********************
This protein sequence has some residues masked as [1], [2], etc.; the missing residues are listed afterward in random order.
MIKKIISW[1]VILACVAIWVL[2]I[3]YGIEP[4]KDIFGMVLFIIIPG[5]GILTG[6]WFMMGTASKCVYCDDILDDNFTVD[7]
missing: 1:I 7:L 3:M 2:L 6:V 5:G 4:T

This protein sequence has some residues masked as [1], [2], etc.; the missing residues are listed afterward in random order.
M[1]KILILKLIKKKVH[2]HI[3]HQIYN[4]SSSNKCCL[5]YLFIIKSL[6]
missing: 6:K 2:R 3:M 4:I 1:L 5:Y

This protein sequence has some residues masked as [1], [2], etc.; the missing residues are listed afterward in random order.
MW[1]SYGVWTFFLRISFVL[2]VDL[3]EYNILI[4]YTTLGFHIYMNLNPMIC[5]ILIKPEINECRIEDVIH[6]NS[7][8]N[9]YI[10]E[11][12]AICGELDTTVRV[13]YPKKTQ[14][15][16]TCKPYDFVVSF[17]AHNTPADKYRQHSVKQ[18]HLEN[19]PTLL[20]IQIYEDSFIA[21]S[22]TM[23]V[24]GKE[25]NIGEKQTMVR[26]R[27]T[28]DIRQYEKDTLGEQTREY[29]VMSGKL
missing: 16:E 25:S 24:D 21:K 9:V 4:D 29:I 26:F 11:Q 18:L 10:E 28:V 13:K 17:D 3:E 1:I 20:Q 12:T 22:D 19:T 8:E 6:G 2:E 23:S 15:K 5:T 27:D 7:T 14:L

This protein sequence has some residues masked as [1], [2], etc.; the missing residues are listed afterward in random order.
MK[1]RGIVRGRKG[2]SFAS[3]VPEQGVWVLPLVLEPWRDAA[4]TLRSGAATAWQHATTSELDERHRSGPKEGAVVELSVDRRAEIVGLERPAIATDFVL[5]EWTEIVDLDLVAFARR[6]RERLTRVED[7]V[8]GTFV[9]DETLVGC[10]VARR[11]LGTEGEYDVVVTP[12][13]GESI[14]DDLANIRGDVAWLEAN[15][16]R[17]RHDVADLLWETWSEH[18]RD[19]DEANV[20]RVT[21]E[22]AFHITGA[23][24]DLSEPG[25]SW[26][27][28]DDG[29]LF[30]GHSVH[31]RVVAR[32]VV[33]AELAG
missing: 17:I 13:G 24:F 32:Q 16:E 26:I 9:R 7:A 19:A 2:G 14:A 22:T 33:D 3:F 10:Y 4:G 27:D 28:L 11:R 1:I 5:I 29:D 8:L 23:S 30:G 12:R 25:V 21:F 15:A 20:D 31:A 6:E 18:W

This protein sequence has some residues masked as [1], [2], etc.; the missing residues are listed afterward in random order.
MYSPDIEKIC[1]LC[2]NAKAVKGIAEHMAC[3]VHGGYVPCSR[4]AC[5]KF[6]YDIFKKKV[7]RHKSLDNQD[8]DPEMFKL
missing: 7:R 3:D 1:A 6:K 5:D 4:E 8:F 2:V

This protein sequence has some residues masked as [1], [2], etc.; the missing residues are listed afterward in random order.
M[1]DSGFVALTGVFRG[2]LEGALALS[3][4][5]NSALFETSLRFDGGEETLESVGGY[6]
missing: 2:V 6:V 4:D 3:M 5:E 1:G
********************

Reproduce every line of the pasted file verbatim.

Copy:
This protein sequence has some residues masked as [1], [2], etc.; the missing residues are listed afterward in random order.
MIKKIISW[1]VILACVAIWVL[2]I[3]YGIEP[4]KDIFGMVLFIIIPG[5]GILTG[6]WFMMGTASKCVYCDDILDDNFTVD[7]
missing: 1:I 7:L 3:M 2:L 6:V 5:G 4:T

This protein sequence has some residues masked as [1], [2], etc.; the missing residues are listed afterward in random order.
M[1]KILILKLIKKKVH[2]HI[3]HQIYN[4]SSSNKCCL[5]YLFIIKSL[6]
missing: 6:K 2:R 3:M 4:I 1:L 5:Y

This protein sequence has some residues masked as [1], [2], etc.; the missing residues are listed afterward in random order.
MW[1]SYGVWTFFLRISFVL[2]VDL[3]EYNILI[4]YTTLGFHIYMNLNPMIC[5]ILIKPEINECRIEDVIH[6]NS[7][8]N[9]YI[10]E[11][12]AICGELDTTVRV[13]YPKKTQ[14][15][16]TCKPYDFVVSF[17]AHNTPADKYRQHSVKQ[18]HLEN[19]PTLL[20]IQIYEDSFIA[21]S[22]TM[23]V[24]GKE[25]NIGEKQTMVR[26]R[27]T[28]DIRQYEKDTLGEQTREY[29]VMSGKL
missing: 16:E 25:S 24:D 21:K 9:V 4:D 29:I 26:F 11:Q 18:L 10:E 28:V 13:K 17:D 3:E 1:I 20:Q 12:T 22:D 19:T 8:E 6:G 2:E 23:S 15:K 5:T 27:D 7:T 14:L

This protein sequence has some residues masked as [1], [2], etc.; the missing residues are listed afterward in random order.
MK[1]RGIVRGRKG[2]SFAS[3]VPEQGVWVLPLVLEPWRDAA[4]TLRSGAATAWQHATTSELDERHRSGPKEGAVVELSVDRRAEIVGLERPAIATDFVL[5]EWTEIVDLDLVAFARR[6]RERLTRVED[7]V[8]GTFV[9]DETLVGC[10]VARR[11]LGTEGEYDVVVTP[12][13]GESI[14]DDLANIRGDVAWLEAN[15][16]R[17]RHDVADLLWETWSEH[18]RD[19]DEANV[20]RVT[21]E[22]AFHITGA[23][24]DLSEPG[25]SW[26][27][28]DDG[29]LF[30]GHSVH[31]RVVAR[32]VV[33]AELAG
missing: 17:I 13:G 24:F 32:Q 16:E 26:I 9:R 7:A 19:A 2:G 14:A 22:T 33:D 3:F 10:Y 4:G 27:D 28:L 11:R 1:I 5:I 29:D 8:L 23:S 30:G 12:R 25:V 21:F 15:A 20:D 31:A 6:E 18:W

This protein sequence has some residues masked as [1], [2], etc.; the missing residues are listed afterward in random order.
MYSPDIEKIC[1]LC[2]NAKAVKGIAEHMAC[3]VHGGYVPCSR[4]AC[5]KF[6]YDIFKKKV[7]RHKSLDNQD[8]DPEMFKL
missing: 7:R 3:D 1:A 6:K 5:D 4:E 8:F 2:V

This protein sequence has some residues masked as [1], [2], etc.; the missing residues are listed afterward in random order.
M[1]DSGFVALTGVFRG[2]LEGALALS[3][4][5]NSALFETSLRFDGGEETLESVGGY[6]
missing: 2:V 6:V 4:D 3:M 5:E 1:G